Plus, by making attendance voluntary, you don’t have to worry about paying employees to attend since having a celebration during a lunch break or at some other time during regular work hours could be seen as compensable time.

Ensuring Safety Regarding COVID-19 

As the pandemic continues, you or your employees may have concerns about how to safely host a workplace holiday party. While some companies are opting out of in-person celebrations entirely, there are steps you can take to reduce the risk of exposure if you hold an event, including:

  • Require proof of vaccination or negative test result 72 hours in advance
  • Forgo buffets, hors d oeuvres platters, and other shared food options
  • Hold events outdoors, utilizing tents in cooler climates
  • Host multiple smaller parties with fewer people rather than one large company-wide one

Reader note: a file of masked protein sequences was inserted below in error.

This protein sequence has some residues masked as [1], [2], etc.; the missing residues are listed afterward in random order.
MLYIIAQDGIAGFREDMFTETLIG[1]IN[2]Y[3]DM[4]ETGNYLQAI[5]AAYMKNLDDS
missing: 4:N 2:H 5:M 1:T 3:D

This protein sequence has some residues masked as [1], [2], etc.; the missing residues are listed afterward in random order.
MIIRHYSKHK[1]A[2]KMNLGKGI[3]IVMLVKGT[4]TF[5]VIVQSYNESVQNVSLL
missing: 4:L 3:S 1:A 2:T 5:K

• Have hand sanitizer readily available

How to Best Prepare for a Risk-Free Holiday Party

While workplace holiday parties should be a positive experience, it’s important to avoid these 6 common pitfalls when it comes to your planning this year. To maximize morale and minimize risk, you may want to seek outsourced HR assistance that can aid you in your planning.

At Complete Payroll Solutions, our certified HR professionals can advise your team on how to design your celebration to ensure compliance with employment laws and regulations, limit your potential legal liability, and increase employee satisfaction. To learn more about our support, read our next article on our outsourced HR packages.